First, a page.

Basic Questions re Chrome's Sandbox

Discussion in 'sandboxing & virtualization' started by Cruise, Nov 6, 2012.

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  1. Cruise

    Cruise Registered Member

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    I'm a new Chrome user (installed it just today) and was curious about Chrome's sandbox.

    Is the sandbox always enabled by default?
    How do I 'tell' the sandbox to always allow downloads to a specified partition?

    Any other new user tips are also welcomed...

    Thanks,
    Cruise
     
  2. Hungry Man

    Hungry Man Registered Member

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    Yes, it is.

    You don't have to, it will be able to do this.
     
  3. Cruise

    Cruise Registered Member

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    Hungry Man,

    Thanks for the quick reply, but your 2nd answer confuses me further. If I don't have to deliberately instruct Chrome to pass downloads through to a folder/partition of my choosing, how does Chrome know to contain undesirable malware within its sandbox?

    Cruise
     
  4. Hungry Man

    Hungry Man Registered Member

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    Chrome's sandbox works by splitting the browser up into various parts.

    You have your Javascript renderer, Tabs, Extensions, and a few other areas.

    All of those areas are run at Untrusted Integrity without file access.

    When you try to download something the "Broker" process handles it, making a security decision as to whether or not the write is legitimate or not.

    This allows for a transparent sandbox where you never have to interact with it.
     
  5. Cruise

    Cruise Registered Member

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    Thanks again HM. While that automation sounds very nice, do you know of any tests showing that it does the job in keeping nasties (such as rootkits) from hooking into your system?

    Cruise
     
  6. Hungry Man

    Hungry Man Registered Member

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    Historically the sandbox has done very well. No attacks against the Chrome sandbox have ever been found in the wild and successful attacks against it in competitions like pwn2own typically consist of many vulnerabilities being chained together.
     
  7. Cruise

    Cruise Registered Member

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    That's good to hear. In your opinion, is it comparable to Sandboxie with IE (from a security viewpoint)?
     
  8. Hungry Man

    Hungry Man Registered Member

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    Chrome's sandbox is better than IE9's sandbox. With IE10 on Windows 8 I'd say IE10 may be more secure in terms of the Sandbox and security mitigations - there isn't enough information right now on the architecture of the browser itself to say but I'd say they're both very secure.
     
  9. Cruise

    Cruise Registered Member

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    I was referring to IE with Sandboxie - is the above to say that you believe that Chrome is safer than IE with Sandboxie?
     
  10. Hungry Man

    Hungry Man Registered Member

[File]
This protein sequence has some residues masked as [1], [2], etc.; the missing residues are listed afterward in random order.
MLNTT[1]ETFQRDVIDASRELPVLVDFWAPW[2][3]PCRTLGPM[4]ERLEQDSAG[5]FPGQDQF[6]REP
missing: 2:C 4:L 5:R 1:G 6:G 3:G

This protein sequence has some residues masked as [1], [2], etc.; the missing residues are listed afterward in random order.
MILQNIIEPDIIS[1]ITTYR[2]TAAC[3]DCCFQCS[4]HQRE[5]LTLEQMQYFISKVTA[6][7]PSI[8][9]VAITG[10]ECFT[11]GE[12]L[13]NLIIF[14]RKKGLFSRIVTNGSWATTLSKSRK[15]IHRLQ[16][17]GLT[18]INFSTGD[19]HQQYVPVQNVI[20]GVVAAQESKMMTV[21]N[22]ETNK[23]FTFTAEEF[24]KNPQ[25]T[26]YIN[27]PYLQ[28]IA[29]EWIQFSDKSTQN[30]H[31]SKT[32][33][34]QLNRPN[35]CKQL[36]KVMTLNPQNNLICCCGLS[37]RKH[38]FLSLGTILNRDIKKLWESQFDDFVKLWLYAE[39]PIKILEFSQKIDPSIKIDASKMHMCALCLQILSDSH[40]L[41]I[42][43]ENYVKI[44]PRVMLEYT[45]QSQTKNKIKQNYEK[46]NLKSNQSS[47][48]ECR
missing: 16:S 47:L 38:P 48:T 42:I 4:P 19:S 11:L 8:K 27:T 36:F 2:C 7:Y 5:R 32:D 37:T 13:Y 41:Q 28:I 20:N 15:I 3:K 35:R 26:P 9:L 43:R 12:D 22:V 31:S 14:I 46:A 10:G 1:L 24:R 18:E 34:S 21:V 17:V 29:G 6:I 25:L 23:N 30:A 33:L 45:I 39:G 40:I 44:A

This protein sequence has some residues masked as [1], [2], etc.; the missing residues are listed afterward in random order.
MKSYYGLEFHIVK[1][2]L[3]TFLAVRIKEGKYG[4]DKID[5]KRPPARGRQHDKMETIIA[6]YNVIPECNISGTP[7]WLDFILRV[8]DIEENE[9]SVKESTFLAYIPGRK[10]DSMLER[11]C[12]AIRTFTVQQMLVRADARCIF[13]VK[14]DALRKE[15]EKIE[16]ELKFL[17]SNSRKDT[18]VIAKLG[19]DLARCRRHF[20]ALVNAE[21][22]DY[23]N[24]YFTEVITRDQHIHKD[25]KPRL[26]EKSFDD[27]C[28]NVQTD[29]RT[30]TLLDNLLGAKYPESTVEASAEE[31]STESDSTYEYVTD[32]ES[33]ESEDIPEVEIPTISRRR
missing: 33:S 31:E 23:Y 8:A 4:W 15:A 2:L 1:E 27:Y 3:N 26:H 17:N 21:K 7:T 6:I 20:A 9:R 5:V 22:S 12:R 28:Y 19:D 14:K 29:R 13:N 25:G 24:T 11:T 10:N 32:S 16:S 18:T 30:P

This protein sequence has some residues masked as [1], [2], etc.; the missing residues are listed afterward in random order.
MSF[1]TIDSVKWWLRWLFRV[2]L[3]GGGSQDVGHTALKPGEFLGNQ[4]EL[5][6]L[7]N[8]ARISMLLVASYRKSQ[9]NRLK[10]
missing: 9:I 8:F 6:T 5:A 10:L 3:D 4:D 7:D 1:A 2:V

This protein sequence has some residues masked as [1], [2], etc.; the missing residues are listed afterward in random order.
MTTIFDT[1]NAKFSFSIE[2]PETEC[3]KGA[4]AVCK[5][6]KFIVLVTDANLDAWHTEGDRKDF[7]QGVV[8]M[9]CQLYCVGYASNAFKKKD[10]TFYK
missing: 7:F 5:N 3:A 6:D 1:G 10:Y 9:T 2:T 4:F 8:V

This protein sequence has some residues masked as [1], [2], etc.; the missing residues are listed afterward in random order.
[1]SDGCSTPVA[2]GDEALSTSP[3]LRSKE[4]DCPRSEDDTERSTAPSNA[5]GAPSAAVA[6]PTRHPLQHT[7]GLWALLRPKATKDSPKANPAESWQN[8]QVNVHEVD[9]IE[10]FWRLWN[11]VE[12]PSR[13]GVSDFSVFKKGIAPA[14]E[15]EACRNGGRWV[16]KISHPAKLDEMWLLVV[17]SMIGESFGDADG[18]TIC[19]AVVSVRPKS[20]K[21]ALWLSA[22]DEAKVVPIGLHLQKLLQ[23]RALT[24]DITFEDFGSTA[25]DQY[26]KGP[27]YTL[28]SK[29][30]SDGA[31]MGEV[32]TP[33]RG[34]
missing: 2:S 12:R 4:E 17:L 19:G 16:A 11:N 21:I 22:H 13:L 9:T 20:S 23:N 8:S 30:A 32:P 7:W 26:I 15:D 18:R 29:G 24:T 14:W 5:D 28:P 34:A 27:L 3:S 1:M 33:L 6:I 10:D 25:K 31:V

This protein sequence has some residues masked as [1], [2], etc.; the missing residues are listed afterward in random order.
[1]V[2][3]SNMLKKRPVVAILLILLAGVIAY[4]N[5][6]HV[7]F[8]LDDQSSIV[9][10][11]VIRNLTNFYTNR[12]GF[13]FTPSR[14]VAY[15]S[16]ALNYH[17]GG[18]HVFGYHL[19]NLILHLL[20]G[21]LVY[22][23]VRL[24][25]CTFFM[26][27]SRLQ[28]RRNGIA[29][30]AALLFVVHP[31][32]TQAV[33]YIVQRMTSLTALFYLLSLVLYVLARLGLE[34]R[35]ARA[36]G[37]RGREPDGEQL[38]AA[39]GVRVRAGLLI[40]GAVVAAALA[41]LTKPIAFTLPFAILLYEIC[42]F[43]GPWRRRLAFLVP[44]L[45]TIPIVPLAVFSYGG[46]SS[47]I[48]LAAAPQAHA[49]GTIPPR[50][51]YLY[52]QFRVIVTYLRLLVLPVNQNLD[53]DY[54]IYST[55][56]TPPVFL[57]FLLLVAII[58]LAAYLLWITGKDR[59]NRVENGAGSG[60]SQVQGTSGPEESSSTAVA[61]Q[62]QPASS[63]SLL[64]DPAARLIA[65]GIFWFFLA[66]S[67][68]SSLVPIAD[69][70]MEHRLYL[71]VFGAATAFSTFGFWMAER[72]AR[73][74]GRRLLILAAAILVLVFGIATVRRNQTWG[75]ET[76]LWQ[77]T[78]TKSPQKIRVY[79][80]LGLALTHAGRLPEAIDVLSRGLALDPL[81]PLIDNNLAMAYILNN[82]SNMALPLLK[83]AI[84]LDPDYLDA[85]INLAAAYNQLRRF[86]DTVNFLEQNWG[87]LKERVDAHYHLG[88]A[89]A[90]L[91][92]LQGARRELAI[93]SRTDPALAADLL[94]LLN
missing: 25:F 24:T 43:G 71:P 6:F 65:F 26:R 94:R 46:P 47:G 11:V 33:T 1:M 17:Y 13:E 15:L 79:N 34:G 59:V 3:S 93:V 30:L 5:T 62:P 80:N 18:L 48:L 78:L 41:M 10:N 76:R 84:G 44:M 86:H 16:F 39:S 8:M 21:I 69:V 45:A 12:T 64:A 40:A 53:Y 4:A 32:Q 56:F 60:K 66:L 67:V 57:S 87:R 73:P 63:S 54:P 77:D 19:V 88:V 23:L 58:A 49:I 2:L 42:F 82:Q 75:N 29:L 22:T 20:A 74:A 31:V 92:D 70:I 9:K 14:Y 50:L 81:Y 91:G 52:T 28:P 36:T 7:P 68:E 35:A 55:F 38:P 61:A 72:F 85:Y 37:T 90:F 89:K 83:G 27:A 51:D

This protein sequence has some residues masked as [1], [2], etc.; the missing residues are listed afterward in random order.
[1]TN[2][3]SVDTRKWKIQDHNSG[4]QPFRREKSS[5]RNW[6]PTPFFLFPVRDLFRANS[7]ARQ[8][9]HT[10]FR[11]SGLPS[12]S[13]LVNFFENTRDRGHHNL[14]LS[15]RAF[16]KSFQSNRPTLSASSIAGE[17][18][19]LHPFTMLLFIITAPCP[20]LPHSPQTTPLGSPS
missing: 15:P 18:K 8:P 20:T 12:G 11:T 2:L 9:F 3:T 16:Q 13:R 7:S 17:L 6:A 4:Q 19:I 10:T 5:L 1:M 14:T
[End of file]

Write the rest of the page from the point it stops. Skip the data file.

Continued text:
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    Oh, I'm sorry I misread.

    IE10 is already arguably more secure than Chrome with Enhanced Protected Mode so I think that, with Sandboxie, it could be considered more secure.
     
  11. acr1965

    acr1965 Registered Member

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    So are you saying that Chrome is immune from drive bye downloads? For instance, if a person is using Chrome and goes to a site that is malicious and attempts to download some malicious files (ie some flash exploit or pdf exploit)...what happens? Does the download happen but the file is not able to write? Is the malicious download able to run with limited rights? I understand what happens when I run a browser inside sandboxie...but I'm assuming Chrome is different. I can download a file using Chrome that my antivirus flags as malicious. I'm assuming if a malicious file is downloaded and the user decides to install it then the file will not have limited rights because it was downloaded using Chrome...if I download a file with my browser inside sandboxie and try to install the file I think the file will continue having limited rights or running inside a sandbox until I tell it not to?...it's confusing to me...
     
  12. Hungry Man

    Hungry Man Registered Member

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    Well that depends. Let's say a user visits a page that hosts a Flash exploit (Chrome runs Flash in an untrusted process).

    Without the sandbox Flash would be exploited and (usually) a second payload would be launched.

    With the sandbox Flash would be exploited but would not be able to write to anywhere on the file system - it couldn't write or launch a second payload. Even if an attacker stays within the compromised Flash process they're limited in their ability to read/ write to the system, which makes local exploitation much more difficult.
     
  13. Cruise

    Cruise Registered Member

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    Actually I was referring to IE9 with Sandboxie - as I don't think IE10 is available yet (for W7). o_O

    Cruise
     
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